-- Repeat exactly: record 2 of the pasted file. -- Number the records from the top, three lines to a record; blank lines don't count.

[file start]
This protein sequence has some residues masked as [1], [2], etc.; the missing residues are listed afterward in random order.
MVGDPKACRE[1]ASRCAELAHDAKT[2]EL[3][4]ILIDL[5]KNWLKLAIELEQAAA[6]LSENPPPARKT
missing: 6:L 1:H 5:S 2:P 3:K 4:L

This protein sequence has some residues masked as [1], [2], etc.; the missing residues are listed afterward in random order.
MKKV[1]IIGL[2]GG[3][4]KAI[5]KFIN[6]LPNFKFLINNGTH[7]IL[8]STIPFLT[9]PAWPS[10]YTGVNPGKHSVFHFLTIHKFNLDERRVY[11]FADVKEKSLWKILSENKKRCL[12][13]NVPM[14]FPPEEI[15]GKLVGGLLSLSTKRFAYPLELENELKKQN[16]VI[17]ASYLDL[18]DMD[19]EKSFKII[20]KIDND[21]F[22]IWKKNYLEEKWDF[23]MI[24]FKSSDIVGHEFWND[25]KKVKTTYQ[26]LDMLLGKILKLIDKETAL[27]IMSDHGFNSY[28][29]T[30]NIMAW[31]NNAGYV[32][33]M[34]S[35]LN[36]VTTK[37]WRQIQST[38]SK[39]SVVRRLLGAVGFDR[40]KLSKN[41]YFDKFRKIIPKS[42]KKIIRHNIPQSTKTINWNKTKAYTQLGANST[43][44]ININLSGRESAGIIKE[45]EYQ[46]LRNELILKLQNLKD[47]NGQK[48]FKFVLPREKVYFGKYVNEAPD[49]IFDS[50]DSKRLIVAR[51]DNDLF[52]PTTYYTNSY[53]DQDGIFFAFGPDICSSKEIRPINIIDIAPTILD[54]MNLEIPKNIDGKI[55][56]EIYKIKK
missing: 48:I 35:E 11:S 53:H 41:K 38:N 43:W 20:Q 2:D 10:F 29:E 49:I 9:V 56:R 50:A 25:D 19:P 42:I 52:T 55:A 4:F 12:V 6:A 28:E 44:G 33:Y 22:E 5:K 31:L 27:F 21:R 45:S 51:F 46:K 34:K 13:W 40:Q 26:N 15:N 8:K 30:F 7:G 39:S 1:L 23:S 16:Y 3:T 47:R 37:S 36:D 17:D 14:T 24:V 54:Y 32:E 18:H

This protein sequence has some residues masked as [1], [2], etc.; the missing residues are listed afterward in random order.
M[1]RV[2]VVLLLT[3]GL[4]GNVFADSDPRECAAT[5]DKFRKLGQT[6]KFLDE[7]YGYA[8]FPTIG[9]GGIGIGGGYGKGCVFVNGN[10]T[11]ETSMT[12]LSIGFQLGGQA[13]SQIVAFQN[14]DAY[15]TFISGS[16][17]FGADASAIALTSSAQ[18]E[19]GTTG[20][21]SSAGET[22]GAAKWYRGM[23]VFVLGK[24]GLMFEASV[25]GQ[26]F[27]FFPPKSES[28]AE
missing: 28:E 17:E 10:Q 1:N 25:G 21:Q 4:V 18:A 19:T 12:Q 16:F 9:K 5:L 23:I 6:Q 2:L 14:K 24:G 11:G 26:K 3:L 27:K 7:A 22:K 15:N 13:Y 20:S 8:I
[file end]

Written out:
This protein sequence has some residues masked as [1], [2], etc.; the missing residues are listed afterward in random order.
MKKV[1]IIGL[2]GG[3][4]KAI[5]KFIN[6]LPNFKFLINNGTH[7]IL[8]STIPFLT[9]PAWPS[10]YTGVNPGKHSVFHFLTIHKFNLDERRVY[11]FADVKEKSLWKILSENKKRCL[12][13]NVPM[14]FPPEEI[15]GKLVGGLLSLSTKRFAYPLELENELKKQN[16]VI[17]ASYLDL[18]DMD[19]EKSFKII[20]KIDND[21]F[22]IWKKNYLEEKWDF[23]MI[24]FKSSDIVGHEFWND[25]KKVKTTYQ[26]LDMLLGKILKLIDKETAL[27]IMSDHGFNSY[28][29]T[30]NIMAW[31]NNAGYV[32][33]M[34]S[35]LN[36]VTTK[37]WRQIQST[38]SK[39]SVVRRLLGAVGFDR[40]KLSKN[41]YFDKFRKIIPKS[42]KKIIRHNIPQSTKTINWNKTKAYTQLGANST[43][44]ININLSGRESAGIIKE[45]EYQ[46]LRNELILKLQNLKD[47]NGQK[48]FKFVLPREKVYFGKYVNEAPD[49]IFDS[50]DSKRLIVAR[51]DNDLF[52]PTTYYTNSY[53]DQDGIFFAFGPDICSSKEIRPINIIDIAPTILD[54]MNLEIPKNIDGKI[55][56]EIYKIKK
missing: 48:I 35:E 11:S 53:H 41:K 38:N 43:W 20:Q 2:D 10:F 29:E 49:I 9:V 56:R 50:A 25:D 19:P 42:I 52:T 55:A 4:F 12:V 6:A 28:E 44:G 33:Y 22:E 5:K 31:L 27:F 21:R 45:S 51:F 46:K 34:K 13:W 40:Q 26:N 15:N 8:K 30:F 7:G 39:S 1:L 23:S 16:Y 3:T 47:R 37:S 36:D 17:D 14:T 24:V 54:Y 32:E 18:H